A Deadly Coronavirus Is Spreading, But What Exactly Is It?

Photo: Mark Schiefelbein/AP/Shutterstock.
UPDATE: As of Feb. 24, there are now 11 confirmed cases of coronavirus (COVID-19) in Canada. Risk of contracting the virus is low here, but the Public Health Agency of Canada (PHAC) is working with provinces, territories, and the World Health Organization (WHO) to keep a close eye on the situation, which officials are not calling a pandemic yet.
Air Canada has suspended flights between Canada and mainland China until April as a result of the growing number of cases and affected countries. Globally, there have been more than 80,000 confirmed cases and 2,700 deaths from COVID-19 with the vast majority in China.
This story was originally published on Tuesday, January 21, at 11 a.m.
On Monday, the Chinese government confirmed human-to-human transmission of a new coronavirus, raising the likelihood that it could spread quickly and widely as the Lunar New Year begins. Authorities in China announced a considerable increase in the number of confirmed cases of the potentially fatal respiratory virus to more than 300 ahead of the highest traffic travel season in the country.
So far, six people have died from coronavirus, a number which doubled just in the last two days. Thailand and Japan have each identified three cases that can be linked to recent travel from China and South Korea confirmed its first case on Monday, too.
But, coronavirus was identified in China last month and monitored closely. On December 31, 2019, the World Health Organization office in China was informed of cases of pneumonia with an unknown cause in Wuhan. Then, on January 7, Chinese authorities identified a novel coronavirus and WHO published interim medical guidance to prepare countries for the virus. This included best practices for monitoring patients, treatment, and controlling the outbreak by educating the public.
“The recent outbreak of novel coronavirus pneumonia in Wuhan and other places must be taken seriously,” President Xi Jinping said in a public statement. “Party committees, governments and relevant departments at all levels should put people’s lives and health first.”
The World Health Organization announced an emergency committee meeting that will be held on Wednesday to determine whether the outbreak is to be considered a global health crisis warranting an internationally coordinated response. In the past, declarations of this kind have been used for epidemics of severe illness threatening to become pandemics as they cross international borders.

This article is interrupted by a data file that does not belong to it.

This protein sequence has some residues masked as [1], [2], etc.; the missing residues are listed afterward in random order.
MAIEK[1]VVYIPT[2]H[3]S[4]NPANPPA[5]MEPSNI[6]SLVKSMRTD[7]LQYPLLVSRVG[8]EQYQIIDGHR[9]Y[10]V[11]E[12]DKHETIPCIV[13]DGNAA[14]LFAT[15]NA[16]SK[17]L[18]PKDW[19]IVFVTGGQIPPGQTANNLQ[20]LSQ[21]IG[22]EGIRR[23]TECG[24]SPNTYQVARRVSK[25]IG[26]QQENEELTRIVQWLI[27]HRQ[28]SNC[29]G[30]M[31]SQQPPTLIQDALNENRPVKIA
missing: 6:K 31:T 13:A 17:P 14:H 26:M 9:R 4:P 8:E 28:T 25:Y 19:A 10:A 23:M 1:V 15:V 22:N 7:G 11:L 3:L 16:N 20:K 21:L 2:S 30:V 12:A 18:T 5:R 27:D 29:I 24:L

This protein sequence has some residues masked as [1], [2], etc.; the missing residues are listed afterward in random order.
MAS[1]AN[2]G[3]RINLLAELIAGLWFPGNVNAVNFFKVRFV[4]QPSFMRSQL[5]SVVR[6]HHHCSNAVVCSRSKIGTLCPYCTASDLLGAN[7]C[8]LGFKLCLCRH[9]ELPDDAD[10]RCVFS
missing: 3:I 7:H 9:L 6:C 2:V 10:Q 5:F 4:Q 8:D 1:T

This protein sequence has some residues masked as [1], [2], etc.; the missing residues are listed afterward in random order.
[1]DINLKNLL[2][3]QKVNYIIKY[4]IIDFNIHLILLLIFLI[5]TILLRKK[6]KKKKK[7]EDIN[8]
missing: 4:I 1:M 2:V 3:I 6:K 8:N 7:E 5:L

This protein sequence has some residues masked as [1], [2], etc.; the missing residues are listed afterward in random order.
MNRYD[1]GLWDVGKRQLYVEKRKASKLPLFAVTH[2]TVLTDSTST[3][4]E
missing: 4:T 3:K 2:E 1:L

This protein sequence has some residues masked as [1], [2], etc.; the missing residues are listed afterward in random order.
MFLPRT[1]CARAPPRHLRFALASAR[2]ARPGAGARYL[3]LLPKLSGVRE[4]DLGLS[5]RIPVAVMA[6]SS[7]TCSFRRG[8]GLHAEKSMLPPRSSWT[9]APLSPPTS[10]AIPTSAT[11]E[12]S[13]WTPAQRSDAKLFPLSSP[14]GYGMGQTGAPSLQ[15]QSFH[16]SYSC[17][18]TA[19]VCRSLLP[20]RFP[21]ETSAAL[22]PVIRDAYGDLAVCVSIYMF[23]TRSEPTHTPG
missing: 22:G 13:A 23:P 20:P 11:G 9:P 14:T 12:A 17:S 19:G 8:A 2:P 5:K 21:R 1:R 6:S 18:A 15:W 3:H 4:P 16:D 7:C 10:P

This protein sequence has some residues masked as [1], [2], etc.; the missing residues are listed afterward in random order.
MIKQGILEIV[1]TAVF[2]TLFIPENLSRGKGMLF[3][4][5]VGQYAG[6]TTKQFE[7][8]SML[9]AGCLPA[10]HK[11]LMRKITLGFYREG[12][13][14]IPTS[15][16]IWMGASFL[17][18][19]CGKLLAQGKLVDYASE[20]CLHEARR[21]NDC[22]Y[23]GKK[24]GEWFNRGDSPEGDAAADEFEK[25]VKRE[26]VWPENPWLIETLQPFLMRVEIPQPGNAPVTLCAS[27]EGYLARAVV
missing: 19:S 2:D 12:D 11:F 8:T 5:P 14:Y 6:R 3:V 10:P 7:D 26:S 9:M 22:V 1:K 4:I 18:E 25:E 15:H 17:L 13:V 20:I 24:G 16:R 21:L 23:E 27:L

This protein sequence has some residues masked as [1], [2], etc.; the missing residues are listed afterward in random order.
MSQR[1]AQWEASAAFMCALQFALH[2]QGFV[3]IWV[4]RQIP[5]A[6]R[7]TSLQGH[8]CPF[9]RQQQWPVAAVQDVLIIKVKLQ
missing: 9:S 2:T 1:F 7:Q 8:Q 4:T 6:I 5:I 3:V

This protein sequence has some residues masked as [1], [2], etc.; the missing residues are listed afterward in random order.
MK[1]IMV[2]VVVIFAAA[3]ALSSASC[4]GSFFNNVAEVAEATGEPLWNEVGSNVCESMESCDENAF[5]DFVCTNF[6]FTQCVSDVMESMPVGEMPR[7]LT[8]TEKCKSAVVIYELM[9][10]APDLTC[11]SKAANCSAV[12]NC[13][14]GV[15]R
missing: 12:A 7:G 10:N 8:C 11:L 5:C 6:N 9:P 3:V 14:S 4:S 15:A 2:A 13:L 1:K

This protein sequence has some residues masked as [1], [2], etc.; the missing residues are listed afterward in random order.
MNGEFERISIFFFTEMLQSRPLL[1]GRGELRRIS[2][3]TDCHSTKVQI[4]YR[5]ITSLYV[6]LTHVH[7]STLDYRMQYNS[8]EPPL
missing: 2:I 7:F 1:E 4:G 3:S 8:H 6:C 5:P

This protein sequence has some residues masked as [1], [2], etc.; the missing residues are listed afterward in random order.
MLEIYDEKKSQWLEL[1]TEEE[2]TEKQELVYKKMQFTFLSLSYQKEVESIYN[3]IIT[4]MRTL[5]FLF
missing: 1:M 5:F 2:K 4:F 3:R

In Canada, chief public health officer Dr. Theresa Tam said on Monday that, while there is no need for panic, Canadians should be vigilant. Although the risk is low and Canada does not have any direct flights from Wuhan, airports in Montreal, Toronto, and Vancouver are taking precautionary measures by asking travellers who have flu-like symptoms to notify border
services personnel. Later this week, electronic kiosks will include an additional heath screen question as well.
As the virus continues to spread, many are wondering the exact nature of coronavirus, what it entails, and where it all started. We've outlined those answers below.

What is the coronavirus?

Coronavirus is a catch-all term for viral types of pneumonia and respiratory viruses ranging from iterations of the common cold to MERS and SARS. They are common among animals; however, on rare occasions, they become zoonotic, meaning that they can be transmitted from animals to humans. The World Health Organization says symptoms of this virus include fever, cough, and shortness of breath.
In serious cases, certain strains of coronavirus can lead to pneumonia, kidney failure, and death. According to the Center for Disease Control, there are currently no vaccines to prevent people from contracting a coronavirus. There is also no treatment. Most people with common human coronaviruses will recover on their own. More dangerous strains such as SARS and MERS have 11% and 35% fatality rates, respectively.
But, hundreds of people came into close contact with diagnosed patients and did not get sick leading China’s municipal health commission to believe that while the virus is contagious, it is not easily transmitted between humans.

Where did the coronavirus in China start spreading?

According to the Associated Press, the outbreak was traced back to people connected to a seafood market in Wuhan — a city in central China — late last month. Experts are concerned that the virus will spread more rapidly as people around the country travel for the Lunar New Year which begins January 25 with celebrations continuing through February 8. Annually, Lunar New Year amounts to one of the largest movements of people in the world and travel advisories are now recommended throughout China as a result.

Has coronavirus ever spread in the past?

Previous severe outbreaks of a deadly strain of coronavirus include Severe Acute Respiratory Syndrome (SARS) in 2002 and Middle East Respiratory Syndrome (MERS) in 2013. Currently, the new coronavirus appears to be less severe than either of these outbreaks, reports Healthline.
The WHO and CDC are working together to manage the outbreak of this coronavirus. The CDC developed a test to diagnose the virus and is in the process of sharing this test internationally. Travel advisories and screenings at airports have also been issued.
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